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|A survey of the materials and their health and safety hazards currently in use by traditional bakers in firing bakery ovens in Malta
|Ebejer, Peter (2012)
|Bakers -- Malta
Industrial safety -- Malta
Bread -- Malta
Cooking (Bread) -- Safety measures -- Malta
|Ebejer, P. (2012). A survey of the materials and their health and safety hazards currently in use by traditional bakers in firing bakery ovens in Malta (Diploma long essay).
|This study explores the various types of materials currently in everyday use by traditional bakers in firing ovens both in Malta and Gozo. It also outlines some of the subjective feelings of bakers on health and safety hazards related to their work. A great part of the activities in the production of traditional Maltese bread is carried out during the early hours of the night and early morning. Many of the responders accept that they have become entirely accustomed to this hardship, although very few people realize or appreciate that these bakers go through many hardships in the making of a Maltese bread, as well as other varieties such as unleavened bread better known as 'ftira'. Methods: The study draws upon the history of the production of bread in Malta and investigates, through a short questionnaire by personal interviews (n=40), demographic data, varieties of fuels used, operational systems, safety measures and other information relevant to firing ovens. Results: A 'question - response' approach was adopted in displaying the results of the data collected, both graphically and through text. Conclusions: The study demonstrates considerable lack of interest in the young age groups (20 - 30 years) in entering the trade of traditional bread making in a very small labour workforce, many of whom are family members. Bakers also feel under pressure to change their systems of work such as the storage of wood outside bakeries, and to apply safety & health regulatory measures. The health and safety hazards that bakers encounter in the preparation of firing their ovens are many. Wood remains their most favoured fuel to use. Few appreciate the hazards of fine flour dust and other health hazards but all would like to extend their knowledge in these fields provided they do not add to their current costs. A number of recommendations have been made.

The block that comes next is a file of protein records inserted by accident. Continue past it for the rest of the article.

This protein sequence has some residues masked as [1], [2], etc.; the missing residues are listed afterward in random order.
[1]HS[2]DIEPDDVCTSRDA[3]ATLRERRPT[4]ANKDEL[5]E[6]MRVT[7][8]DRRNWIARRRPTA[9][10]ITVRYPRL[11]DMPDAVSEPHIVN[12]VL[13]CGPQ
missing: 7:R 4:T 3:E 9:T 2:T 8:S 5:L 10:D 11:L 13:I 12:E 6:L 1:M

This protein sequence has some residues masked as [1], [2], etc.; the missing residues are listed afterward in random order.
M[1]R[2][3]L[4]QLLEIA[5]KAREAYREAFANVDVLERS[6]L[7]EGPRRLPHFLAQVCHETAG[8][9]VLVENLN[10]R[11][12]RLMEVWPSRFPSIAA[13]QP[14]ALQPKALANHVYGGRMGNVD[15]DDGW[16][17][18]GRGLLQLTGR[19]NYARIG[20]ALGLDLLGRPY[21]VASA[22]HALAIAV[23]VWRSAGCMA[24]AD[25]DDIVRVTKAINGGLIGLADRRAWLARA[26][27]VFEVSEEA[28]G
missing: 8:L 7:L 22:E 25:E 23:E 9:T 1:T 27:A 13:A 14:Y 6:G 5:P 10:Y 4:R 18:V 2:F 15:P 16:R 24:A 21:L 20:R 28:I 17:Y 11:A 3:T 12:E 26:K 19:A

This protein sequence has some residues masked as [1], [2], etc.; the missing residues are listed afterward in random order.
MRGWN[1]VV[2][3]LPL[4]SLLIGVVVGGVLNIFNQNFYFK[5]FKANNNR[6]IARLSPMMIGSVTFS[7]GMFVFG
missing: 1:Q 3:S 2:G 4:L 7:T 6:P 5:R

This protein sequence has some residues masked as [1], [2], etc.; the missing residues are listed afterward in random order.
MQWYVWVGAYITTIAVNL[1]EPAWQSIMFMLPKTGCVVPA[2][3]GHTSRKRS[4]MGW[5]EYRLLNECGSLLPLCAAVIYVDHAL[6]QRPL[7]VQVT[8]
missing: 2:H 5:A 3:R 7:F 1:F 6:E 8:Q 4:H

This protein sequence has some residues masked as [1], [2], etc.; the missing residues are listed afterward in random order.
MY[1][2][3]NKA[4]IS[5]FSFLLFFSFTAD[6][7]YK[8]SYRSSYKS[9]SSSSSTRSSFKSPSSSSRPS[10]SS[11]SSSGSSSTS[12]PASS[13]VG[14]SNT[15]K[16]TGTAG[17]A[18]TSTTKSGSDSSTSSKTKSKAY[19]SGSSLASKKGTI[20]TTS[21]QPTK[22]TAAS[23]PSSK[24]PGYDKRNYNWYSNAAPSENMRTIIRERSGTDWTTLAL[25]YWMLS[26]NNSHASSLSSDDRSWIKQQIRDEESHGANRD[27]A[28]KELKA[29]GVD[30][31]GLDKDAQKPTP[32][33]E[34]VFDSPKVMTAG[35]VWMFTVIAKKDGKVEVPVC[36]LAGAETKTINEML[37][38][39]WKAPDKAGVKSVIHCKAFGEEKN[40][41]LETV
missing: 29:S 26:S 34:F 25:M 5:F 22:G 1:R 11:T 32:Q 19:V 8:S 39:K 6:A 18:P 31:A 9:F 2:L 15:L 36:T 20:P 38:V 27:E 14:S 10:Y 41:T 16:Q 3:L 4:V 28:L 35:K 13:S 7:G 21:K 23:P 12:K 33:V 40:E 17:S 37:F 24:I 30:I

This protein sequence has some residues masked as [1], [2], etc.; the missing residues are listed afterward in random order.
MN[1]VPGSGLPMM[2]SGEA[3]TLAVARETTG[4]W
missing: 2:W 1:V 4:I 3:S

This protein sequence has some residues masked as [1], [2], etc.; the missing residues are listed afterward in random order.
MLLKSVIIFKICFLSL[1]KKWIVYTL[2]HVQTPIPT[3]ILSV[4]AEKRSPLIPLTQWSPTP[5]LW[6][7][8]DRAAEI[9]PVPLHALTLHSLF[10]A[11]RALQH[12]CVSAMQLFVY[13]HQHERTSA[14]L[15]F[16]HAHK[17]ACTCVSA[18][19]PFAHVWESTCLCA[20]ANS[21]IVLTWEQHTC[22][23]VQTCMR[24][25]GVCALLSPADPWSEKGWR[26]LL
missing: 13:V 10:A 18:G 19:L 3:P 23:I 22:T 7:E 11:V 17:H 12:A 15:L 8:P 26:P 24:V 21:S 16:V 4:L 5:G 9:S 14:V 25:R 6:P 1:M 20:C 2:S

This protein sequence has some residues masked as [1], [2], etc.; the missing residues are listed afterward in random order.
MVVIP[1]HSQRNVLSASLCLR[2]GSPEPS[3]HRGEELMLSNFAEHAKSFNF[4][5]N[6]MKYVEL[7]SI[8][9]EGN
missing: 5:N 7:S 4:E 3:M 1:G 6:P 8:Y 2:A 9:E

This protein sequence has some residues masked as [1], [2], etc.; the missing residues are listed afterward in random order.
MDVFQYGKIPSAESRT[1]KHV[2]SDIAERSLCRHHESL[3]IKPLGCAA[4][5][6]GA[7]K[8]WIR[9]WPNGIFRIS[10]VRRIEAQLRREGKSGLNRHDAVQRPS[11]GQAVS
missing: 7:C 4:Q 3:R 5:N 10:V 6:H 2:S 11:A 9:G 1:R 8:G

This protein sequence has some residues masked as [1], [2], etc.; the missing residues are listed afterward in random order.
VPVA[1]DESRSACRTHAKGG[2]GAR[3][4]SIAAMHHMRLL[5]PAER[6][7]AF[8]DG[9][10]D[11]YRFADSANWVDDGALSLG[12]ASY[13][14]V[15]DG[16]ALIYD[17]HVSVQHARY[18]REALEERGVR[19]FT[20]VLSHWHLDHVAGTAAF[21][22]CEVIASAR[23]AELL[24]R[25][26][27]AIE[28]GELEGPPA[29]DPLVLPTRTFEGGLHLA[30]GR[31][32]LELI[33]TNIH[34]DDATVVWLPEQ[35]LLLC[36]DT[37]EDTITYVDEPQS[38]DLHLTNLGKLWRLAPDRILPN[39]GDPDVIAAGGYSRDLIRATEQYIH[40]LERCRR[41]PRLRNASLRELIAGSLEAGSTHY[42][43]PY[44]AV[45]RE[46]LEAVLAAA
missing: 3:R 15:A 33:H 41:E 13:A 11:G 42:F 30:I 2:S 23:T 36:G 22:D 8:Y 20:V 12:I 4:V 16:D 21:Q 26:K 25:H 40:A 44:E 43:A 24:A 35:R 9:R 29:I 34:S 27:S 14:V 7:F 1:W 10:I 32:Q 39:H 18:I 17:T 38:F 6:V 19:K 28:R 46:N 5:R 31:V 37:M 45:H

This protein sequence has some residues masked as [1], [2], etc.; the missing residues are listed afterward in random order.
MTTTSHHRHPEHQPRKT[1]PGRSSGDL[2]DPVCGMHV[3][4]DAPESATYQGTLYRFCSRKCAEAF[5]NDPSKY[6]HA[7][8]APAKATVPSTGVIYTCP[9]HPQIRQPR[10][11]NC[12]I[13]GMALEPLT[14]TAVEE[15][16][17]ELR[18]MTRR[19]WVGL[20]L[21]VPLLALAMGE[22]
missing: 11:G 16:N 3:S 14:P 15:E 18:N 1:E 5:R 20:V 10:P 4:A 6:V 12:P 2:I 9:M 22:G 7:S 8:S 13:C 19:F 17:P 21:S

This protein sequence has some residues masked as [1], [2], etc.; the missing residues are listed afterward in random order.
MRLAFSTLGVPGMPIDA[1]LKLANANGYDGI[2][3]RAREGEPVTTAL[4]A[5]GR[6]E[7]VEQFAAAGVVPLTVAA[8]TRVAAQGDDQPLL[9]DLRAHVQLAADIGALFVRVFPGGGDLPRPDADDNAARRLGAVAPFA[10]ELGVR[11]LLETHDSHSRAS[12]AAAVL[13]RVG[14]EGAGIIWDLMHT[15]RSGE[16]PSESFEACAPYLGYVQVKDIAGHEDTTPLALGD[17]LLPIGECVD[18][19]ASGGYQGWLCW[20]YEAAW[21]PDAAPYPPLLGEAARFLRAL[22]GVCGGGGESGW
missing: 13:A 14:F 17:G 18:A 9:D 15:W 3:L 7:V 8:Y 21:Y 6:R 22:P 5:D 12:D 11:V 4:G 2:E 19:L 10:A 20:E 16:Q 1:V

|Appears in Collections:
|Dissertations - FacArt - 2012
Dissertations - FacArtSoc - 2012
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